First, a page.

When tapered rotary plug valves are lifted for unseating and moved downwardly for seating movement as well as being rotated during fluid controlling movement, differential volumetric changes typically occur. The spaces defined between the valve element and the large and small extremities of the valve typically vary substantially in volume. During seating and unseating movement, the plug member is moved linearly with seals established between the plug member and the inner surfaces of the valve body. During such plug movement negative and positive fluid pressures typically develop that retard plug movement and therefore subject the valve actuator system to greater forces than might be desirable. It is desirable to provide means for insuring maintenance of a predetermined maximum pressure differential across the sealing elements of the valve during seating and unseating movement and to minimize the effect of any operator retarding forces due to positive and negative pressures.

In view of the foregoing, it is a primary feature of the present invention to provide a novel four-way lift plug type valve mechanism incorporating a dampening system that effectively reduces inertial forces that might otherwise be transmitted from the rotatable plug member to the valve actuating mechanism thereof.

It is also a feature of the present invention to provide a novel four-way lift turn type plug valve mechanism that incorporates an externally adjustable plug positioning mechanism that allows the stopping position of the plug at the end of its rotational movement to be changed without necessitating disassembly of the valve mechanism or modification of the valve actuator system.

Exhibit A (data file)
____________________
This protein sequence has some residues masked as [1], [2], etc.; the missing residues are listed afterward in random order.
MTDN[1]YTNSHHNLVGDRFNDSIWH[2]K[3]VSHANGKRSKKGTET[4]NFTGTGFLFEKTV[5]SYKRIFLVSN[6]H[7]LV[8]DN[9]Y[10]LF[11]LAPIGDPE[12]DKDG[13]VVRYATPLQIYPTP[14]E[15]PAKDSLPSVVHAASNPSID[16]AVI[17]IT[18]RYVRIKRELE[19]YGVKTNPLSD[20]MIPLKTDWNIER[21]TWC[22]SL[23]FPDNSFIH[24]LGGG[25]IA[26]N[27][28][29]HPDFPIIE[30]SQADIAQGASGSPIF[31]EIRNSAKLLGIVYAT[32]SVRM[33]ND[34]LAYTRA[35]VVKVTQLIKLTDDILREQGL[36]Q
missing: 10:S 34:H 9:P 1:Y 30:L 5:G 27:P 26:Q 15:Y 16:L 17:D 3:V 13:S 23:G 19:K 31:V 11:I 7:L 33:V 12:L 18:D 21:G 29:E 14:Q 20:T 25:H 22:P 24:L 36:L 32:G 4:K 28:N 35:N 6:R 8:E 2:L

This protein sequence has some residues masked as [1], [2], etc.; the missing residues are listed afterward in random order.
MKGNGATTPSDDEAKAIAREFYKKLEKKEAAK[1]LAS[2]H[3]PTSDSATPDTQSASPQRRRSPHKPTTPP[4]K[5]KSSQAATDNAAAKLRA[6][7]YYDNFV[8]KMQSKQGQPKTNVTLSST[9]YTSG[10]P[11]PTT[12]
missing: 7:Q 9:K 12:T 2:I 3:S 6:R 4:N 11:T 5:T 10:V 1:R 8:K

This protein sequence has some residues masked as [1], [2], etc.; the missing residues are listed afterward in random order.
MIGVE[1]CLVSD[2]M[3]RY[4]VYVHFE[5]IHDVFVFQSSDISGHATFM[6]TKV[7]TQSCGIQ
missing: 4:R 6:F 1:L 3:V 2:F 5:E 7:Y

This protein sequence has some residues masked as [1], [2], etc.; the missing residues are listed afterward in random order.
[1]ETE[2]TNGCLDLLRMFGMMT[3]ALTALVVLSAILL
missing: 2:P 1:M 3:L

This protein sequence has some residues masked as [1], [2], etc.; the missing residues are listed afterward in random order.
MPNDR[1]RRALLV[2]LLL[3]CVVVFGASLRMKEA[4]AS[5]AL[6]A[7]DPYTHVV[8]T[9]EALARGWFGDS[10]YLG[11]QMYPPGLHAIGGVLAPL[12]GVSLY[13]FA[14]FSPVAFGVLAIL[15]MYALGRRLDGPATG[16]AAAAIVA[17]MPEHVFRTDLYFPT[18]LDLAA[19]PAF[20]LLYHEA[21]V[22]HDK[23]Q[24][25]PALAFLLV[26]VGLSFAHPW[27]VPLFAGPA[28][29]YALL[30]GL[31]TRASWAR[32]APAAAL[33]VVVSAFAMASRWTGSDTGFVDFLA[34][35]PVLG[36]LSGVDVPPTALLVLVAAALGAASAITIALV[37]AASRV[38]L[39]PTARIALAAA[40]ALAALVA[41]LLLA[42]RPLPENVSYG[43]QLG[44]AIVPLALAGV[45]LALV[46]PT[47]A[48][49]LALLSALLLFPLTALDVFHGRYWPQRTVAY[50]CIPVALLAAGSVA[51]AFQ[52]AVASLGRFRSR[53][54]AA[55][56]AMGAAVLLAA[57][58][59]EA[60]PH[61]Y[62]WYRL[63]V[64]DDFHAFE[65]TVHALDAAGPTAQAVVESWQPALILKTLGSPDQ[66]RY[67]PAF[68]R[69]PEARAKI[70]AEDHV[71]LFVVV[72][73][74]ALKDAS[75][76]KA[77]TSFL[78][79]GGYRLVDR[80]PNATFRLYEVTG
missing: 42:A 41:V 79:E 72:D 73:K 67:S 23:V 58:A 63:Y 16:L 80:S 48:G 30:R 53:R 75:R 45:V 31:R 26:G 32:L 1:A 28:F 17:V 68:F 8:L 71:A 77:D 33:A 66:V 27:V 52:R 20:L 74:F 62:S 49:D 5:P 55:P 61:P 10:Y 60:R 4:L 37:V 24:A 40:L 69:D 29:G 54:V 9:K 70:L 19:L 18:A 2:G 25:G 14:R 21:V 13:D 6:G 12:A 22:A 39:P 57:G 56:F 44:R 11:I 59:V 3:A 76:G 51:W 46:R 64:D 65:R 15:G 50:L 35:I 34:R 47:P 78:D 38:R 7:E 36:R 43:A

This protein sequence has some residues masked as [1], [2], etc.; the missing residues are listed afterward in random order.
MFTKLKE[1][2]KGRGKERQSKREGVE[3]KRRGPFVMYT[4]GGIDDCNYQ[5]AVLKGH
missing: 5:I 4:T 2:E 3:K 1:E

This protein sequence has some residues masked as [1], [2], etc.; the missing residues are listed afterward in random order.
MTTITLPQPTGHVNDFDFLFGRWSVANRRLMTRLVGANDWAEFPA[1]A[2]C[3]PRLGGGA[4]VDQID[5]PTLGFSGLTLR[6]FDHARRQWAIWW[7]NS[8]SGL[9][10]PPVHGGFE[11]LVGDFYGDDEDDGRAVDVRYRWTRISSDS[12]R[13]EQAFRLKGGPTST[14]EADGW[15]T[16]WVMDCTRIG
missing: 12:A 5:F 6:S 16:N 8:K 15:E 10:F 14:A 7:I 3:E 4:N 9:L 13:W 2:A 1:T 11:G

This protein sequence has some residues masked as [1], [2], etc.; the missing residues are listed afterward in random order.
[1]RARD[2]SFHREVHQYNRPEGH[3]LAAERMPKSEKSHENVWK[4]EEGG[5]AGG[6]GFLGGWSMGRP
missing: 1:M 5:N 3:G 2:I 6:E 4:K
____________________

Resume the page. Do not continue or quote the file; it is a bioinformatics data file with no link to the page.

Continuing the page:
Among the several features of the present invention is contemplated a novel lift-turn type plug valve mechanism incorporating means for checking the integrity of the seal each time the plug member is positioned at the seal position thereof.

It is also a feature of the present invention to provide a four-way lift turn type plug valve mechanism incorporating a fluid transfer system for purposes of dampening rotational movement of the plug element, which fluid dampening system incorporates a pair of schematically parallel fluid flow conduits, each including relief valves for allowing unidirectional flow of dampening fluid through each of the schematically parallel conduits.

It is a further feature of the present invention to incorporate in conjunction with a four-way lift turn type valve mechanism a plural relief valve system allowing fluid flow at different selected pressures depending upon the direction of flow through the relief valve mechanism.

It is also a feature of the present invention to incorporate in conjunction with a four-way plug valve mechanism a plural relief valve system incorporating two relief valves with the flow of fluid in one direction through the relief valve mechanism causing opening of a first relief valve while simultaneously applying a closing fluid pressure to the second relief valve and flow of dampening fluid in the opposite direction through the relief valve mechanism induces opening of the second relief valve while simultaneously assisting in closure of the first relief valve.

It is another provision of this invention to provide a novel four-way valve mechanism having the capability of compensating for volumetric changes within the valve chamber and minimizing any actuator retarding forces that might otherwise develop.

Other and further objects, advantages and features of the present invention will become apparent to one skilled in the art upon consideration of this entire disclosure. The form of the invention, which will now be described in detail, illustrates the general principles of the invention, but it is to be understood that this detailed description is not to be taken as limiting the scope of the present invention.

SUMMARY OF THE INVENTION